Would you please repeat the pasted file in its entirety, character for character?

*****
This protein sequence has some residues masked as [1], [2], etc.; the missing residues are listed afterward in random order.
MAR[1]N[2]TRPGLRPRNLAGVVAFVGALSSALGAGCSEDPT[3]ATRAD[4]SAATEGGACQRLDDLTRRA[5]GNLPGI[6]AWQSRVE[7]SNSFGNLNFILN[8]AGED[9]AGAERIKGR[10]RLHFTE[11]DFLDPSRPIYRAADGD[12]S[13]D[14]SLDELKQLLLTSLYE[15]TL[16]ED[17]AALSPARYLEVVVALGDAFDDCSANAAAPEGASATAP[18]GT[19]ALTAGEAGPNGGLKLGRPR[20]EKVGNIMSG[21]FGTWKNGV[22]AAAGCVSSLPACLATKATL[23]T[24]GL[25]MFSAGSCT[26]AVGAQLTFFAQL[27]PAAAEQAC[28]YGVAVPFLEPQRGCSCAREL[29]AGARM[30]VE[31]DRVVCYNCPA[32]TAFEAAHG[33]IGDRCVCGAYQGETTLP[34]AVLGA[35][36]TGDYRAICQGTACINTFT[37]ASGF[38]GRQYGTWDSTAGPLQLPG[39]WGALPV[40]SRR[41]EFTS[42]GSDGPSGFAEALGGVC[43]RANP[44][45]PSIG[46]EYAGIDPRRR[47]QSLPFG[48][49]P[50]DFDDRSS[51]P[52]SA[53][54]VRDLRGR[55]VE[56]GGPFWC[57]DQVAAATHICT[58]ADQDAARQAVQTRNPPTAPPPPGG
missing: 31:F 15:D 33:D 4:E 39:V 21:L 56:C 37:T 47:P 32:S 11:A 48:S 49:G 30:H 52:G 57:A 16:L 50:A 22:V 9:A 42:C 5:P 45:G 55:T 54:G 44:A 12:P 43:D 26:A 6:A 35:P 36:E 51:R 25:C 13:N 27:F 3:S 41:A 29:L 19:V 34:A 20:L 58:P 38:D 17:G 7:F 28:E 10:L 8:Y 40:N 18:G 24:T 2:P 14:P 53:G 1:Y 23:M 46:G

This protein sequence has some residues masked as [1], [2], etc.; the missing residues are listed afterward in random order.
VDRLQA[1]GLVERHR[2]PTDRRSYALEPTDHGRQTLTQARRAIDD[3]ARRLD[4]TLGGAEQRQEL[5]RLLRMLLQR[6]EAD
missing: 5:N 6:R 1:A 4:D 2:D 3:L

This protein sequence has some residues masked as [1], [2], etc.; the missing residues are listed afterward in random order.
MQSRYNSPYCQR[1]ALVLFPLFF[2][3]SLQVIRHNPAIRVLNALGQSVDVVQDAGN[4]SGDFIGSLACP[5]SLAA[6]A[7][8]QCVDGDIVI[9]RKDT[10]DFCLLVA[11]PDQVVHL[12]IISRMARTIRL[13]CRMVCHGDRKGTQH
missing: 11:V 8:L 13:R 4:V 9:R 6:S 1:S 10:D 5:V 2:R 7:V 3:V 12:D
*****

This protein sequence has some residues masked as [1], [2], etc.; the missing residues are listed afterward in random order.
MAR[1]N[2]TRPGLRPRNLAGVVAFVGALSSALGAGCSEDPT[3]ATRAD[4]SAATEGGACQRLDDLTRRA[5]GNLPGI[6]AWQSRVE[7]SNSFGNLNFILN[8]AGED[9]AGAERIKGR[10]RLHFTE[11]DFLDPSRPIYRAADGD[12]S[13]D[14]SLDELKQLLLTSLYE[15]TL[16]ED[17]AALSPARYLEVVVALGDAFDDCSANAAAPEGASATAP[18]GT[19]ALTAGEAGPNGGLKLGRPR[20]EKVGNIMSG[21]FGTWKNGV[22]AAAGCVSSLPACLATKATL[23]T[24]GL[25]MFSAGSCT[26]AVGAQLTFFAQL[27]PAAAEQAC[28]YGVAVPFLEPQRGCSCAREL[29]AGARM[30]VE[31]DRVVCYNCPA[32]TAFEAAHG[33]IGDRCVCGAYQGETTLP[34]AVLGA[35][36]TGDYRAICQGTACINTFT[37]ASGF[38]GRQYGTWDSTAGPLQLPG[39]WGALPV[40]SRR[41]EFTS[42]GSDGPSGFAEALGGVC[43]RANP[44][45]PSIG[46]EYAGIDPRRR[47]QSLPFG[48][49]P[50]DFDDRSS[51]P[52]SA[53][54]VRDLRGR[55]VE[56]GGPFWC[57]DQVAAATHICT[58]ADQDAARQAVQTRNPPTAPPPPGG
missing: 31:F 15:D 33:D 4:E 39:V 21:L 56:C 37:T 47:P 32:S 11:A 48:S 49:G 30:H 52:G 57:A 16:L 50:A 22:V 9:A 42:C 5:P 45:G 55:T 54:G 44:A 12:P 43:D 26:A 6:A 35:P 36:E 51:R 25:C 13:N 27:F 3:S 41:A 29:L 19:V 34:A 20:L 58:P 38:D 17:G 7:F 28:E 10:L 8:Y 40:N 18:G 24:T 2:P 14:P 53:G 1:Y 23:M 46:G

This protein sequence has some residues masked as [1], [2], etc.; the missing residues are listed afterward in random order.
VDRLQA[1]GLVERHR[2]PTDRRSYALEPTDHGRQTLTQARRAIDD[3]ARRLD[4]TLGGAEQRQEL[5]RLLRMLLQR[6]EAD
missing: 5:N 6:R 1:A 4:D 2:D 3:L

This protein sequence has some residues masked as [1], [2], etc.; the missing residues are listed afterward in random order.
MQSRYNSPYCQR[1]ALVLFPLFF[2][3]SLQVIRHNPAIRVLNALGQSVDVVQDAGN[4]SGDFIGSLACP[5]SLAA[6]A[7][8]QCVDGDIVI[9]RKDT[10]DFCLLVA[11]PDQVVHL[12]IISRMARTIRL[13]CRMVCHGDRKGTQH
missing: 11:V 8:L 13:R 4:V 9:R 6:S 1:S 10:D 5:V 2:R 7:V 3:V 12:D